Imago Dei

Imago Dei

Bearing the Fingerprints of God

The Rev. John F. Bradosky

Bishop Emeritus

North American Lutheran Church

Bishop John Bradosky

While it is clear that we were created in the image of God, I am even more moved by the process God used to create us. “Then the Lord God formed a man from the dust of the ground and breathed into his nostrils the breath of life, and the man became a living being” (Genesis 2:7). The word “formed” is the same word used in other places in Scripture to refer to the work of the potter (e.g., Isaiah 45:9).

Genesis 1:27 ESV

I have enjoyed watching potters create and possess a variety of their creations. I am not a potter, but the process is similar for every artisan I have observed. They select and cut a piece of clay according to the size and shape of what they are going to create. They add water to the clay to make it pliable. Then they center it on the wheel. Centering is important. I have watched beginners try to form clay that is not centered on the wheel and witnessed it spin out of control and fly off of the wheel. Once the clay is properly centered the potter keeps the wheel spinning and surrounds the clay with their hands. They start to lift the clay by applying pressure with their hands from the center out and from the outside in, patiently shaping and molding their creation to the desired thickness and form. When you look closely at each potter’s creation you will discover what are called “throw lines.” These lines are from the pressure of the potter’s fingers upon their creation and the smallest of those lines are from the tiny grooves in the fingerprints of the potter.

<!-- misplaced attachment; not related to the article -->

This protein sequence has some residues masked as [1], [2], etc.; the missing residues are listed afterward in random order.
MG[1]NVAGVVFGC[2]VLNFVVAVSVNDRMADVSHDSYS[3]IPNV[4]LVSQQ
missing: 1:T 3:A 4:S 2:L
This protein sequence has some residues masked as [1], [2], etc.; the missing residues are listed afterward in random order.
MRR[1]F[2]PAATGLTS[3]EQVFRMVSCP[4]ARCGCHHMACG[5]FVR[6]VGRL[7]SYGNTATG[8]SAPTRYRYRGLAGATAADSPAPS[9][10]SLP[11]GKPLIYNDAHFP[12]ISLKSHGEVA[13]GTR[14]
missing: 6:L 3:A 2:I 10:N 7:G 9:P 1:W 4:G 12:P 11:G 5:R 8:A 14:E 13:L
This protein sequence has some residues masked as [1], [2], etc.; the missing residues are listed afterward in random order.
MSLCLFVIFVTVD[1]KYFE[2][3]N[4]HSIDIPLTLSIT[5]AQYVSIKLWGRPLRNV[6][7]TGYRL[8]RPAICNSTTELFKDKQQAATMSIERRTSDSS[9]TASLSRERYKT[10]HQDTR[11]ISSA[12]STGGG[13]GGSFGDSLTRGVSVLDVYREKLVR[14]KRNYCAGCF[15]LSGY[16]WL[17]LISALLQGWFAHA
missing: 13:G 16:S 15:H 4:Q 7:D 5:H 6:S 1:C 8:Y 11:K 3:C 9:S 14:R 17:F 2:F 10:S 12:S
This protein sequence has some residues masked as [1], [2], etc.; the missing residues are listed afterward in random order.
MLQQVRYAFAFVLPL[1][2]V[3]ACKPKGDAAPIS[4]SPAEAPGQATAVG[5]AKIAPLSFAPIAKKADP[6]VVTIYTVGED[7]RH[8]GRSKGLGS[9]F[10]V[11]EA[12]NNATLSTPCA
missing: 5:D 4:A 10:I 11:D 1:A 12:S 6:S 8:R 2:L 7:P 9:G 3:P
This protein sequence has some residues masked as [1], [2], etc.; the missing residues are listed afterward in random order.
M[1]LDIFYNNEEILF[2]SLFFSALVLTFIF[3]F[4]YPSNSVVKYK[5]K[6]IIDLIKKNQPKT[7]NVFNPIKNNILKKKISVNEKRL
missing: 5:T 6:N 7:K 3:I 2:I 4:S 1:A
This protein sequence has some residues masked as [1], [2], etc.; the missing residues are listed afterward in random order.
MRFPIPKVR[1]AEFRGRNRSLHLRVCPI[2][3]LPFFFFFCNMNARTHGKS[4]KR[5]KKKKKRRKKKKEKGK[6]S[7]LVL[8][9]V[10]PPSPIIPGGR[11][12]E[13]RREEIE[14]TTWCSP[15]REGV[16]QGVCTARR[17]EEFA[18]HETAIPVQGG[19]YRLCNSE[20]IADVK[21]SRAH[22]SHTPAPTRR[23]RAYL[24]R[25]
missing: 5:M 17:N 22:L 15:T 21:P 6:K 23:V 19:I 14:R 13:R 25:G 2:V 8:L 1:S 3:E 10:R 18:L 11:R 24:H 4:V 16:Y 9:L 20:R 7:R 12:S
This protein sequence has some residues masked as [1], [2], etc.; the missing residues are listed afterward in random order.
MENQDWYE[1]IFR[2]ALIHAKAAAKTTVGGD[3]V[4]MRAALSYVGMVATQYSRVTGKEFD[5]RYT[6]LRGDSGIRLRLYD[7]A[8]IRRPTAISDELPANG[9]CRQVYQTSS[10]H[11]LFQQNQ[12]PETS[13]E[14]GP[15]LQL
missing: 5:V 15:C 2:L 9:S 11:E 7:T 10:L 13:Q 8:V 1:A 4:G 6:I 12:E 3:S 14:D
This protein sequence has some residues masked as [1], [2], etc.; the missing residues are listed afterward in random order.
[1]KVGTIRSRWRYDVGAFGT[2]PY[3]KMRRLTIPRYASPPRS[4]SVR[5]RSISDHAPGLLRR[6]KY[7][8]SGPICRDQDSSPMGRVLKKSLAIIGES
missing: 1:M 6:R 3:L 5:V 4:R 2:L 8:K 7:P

Such is the imagery from Genesis. God selects just the right amount of clay,  adds water to make it pliable, centers it perfectly on the wheel, and patiently molds and shapes us with just the right amount of pressure from within and without. He has the wet clay all over His hands and what He has formed bears the “throw lines” of the Creator. We have God’s fingerprints all over us. No other part of creation bears this level of intimacy with the Creator. He not only forms and shapes His creation but, once completed He lifts it off the wheel and brings it close enough to breathe into its nostrils the breath of life.

Even though the potter is the same, each piece of pottery is unique. When we are willing to look closely at our own life and the lives of those around us, we begin to see God’s fingerprints giving expression to the breadth and depth of His creative capacity and the wonder of His love for all that He creates.

I must confess that it was not until the death of our son that I began to appreciate the precious uniqueness of every person created in the image of God. It was only at his death and the overwhelming sense of loss that I began to reflect on the fact that no one else in this world would ever think the way he thought or express the feelings that he felt. No one would ever dream the way he dreamed or use imagination in creative play the way he did. No one would ever use their body or words to express love and affection like he did. No one’s clothes or tennis shoes would ever smell the same. In his absence, everything from the most complex to the most basic elements of his existence seemed to have infinite importance. The fingerprints of God were everywhere in his life.

What was transformed in me after Joshua’s death was an overwhelming desire to look for the fingerprints of God in every other person’s life, not at their death, but now. I learned that all we have in this life that brings meaning, purpose, and fulfillment are relationships—with the Creator through His only Son our Lord Jesus Christ and with the people He has given to us to love and care for, our neighbors.